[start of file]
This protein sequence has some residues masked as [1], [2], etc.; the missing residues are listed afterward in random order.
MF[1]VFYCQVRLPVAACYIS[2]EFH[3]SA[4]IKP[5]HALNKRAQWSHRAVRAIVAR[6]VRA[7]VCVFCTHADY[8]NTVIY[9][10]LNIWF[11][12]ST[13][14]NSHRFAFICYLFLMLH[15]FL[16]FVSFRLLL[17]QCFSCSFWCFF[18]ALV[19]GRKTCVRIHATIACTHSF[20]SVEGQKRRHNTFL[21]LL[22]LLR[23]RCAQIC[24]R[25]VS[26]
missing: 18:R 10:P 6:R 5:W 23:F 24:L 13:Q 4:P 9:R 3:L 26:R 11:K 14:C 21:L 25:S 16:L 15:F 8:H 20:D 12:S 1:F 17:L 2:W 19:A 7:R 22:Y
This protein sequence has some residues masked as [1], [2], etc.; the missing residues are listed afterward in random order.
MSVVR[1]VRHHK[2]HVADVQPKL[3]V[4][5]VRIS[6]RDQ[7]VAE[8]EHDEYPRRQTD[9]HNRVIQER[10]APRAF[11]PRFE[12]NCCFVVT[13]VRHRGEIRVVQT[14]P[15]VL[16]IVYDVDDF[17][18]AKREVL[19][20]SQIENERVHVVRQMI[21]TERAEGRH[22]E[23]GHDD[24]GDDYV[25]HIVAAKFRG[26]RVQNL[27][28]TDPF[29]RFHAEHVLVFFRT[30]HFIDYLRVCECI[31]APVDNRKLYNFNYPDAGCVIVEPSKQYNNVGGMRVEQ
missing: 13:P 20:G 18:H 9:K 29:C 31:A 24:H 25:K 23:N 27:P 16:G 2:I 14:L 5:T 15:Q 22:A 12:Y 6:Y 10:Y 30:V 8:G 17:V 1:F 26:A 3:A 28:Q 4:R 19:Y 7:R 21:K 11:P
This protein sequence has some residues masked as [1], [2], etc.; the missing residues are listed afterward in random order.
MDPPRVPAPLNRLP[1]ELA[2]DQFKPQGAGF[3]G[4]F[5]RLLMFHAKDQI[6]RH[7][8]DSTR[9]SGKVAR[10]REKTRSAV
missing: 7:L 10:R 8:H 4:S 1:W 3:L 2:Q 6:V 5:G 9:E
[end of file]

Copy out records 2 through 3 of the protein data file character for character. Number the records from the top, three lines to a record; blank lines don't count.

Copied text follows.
This protein sequence has some residues masked as [1], [2], etc.; the missing residues are listed afterward in random order.
MSVVR[1]VRHHK[2]HVADVQPKL[3]V[4][5]VRIS[6]RDQ[7]VAE[8]EHDEYPRRQTD[9]HNRVIQER[10]APRAF[11]PRFE[12]NCCFVVT[13]VRHRGEIRVVQT[14]P[15]VL[16]IVYDVDDF[17][18]AKREVL[19][20]SQIENERVHVVRQMI[21]TERAEGRH[22]E[23]GHDD[24]GDDYV[25]HIVAAKFRG[26]RVQNL[27][28]TDPF[29]RFHAEHVLVFFRT[30]HFIDYLRVCECI[31]APVDNRKLYNFNYPDAGCVIVEPSKQYNNVGGMRVEQ
missing: 13:P 20:G 18:H 9:K 29:C 31:A 24:H 25:K 23:N 27:P 16:G 2:I 14:L 5:T 15:Q 22:A 12:Y 6:Y 10:Y 30:V 8:G 17:V 1:F 26:A 3:A 28:Q 4:R 19:Y 7:R 21:K 11:P
This protein sequence has some residues masked as [1], [2], etc.; the missing residues are listed afterward in random order.
MDPPRVPAPLNRLP[1]ELA[2]DQFKPQGAGF[3]G[4]F[5]RLLMFHAKDQI[6]RH[7][8]DSTR[9]SGKVAR[10]REKTRSAV
missing: 7:L 10:R 8:H 4:S 1:W 3:L 2:Q 6:V 5:G 9:E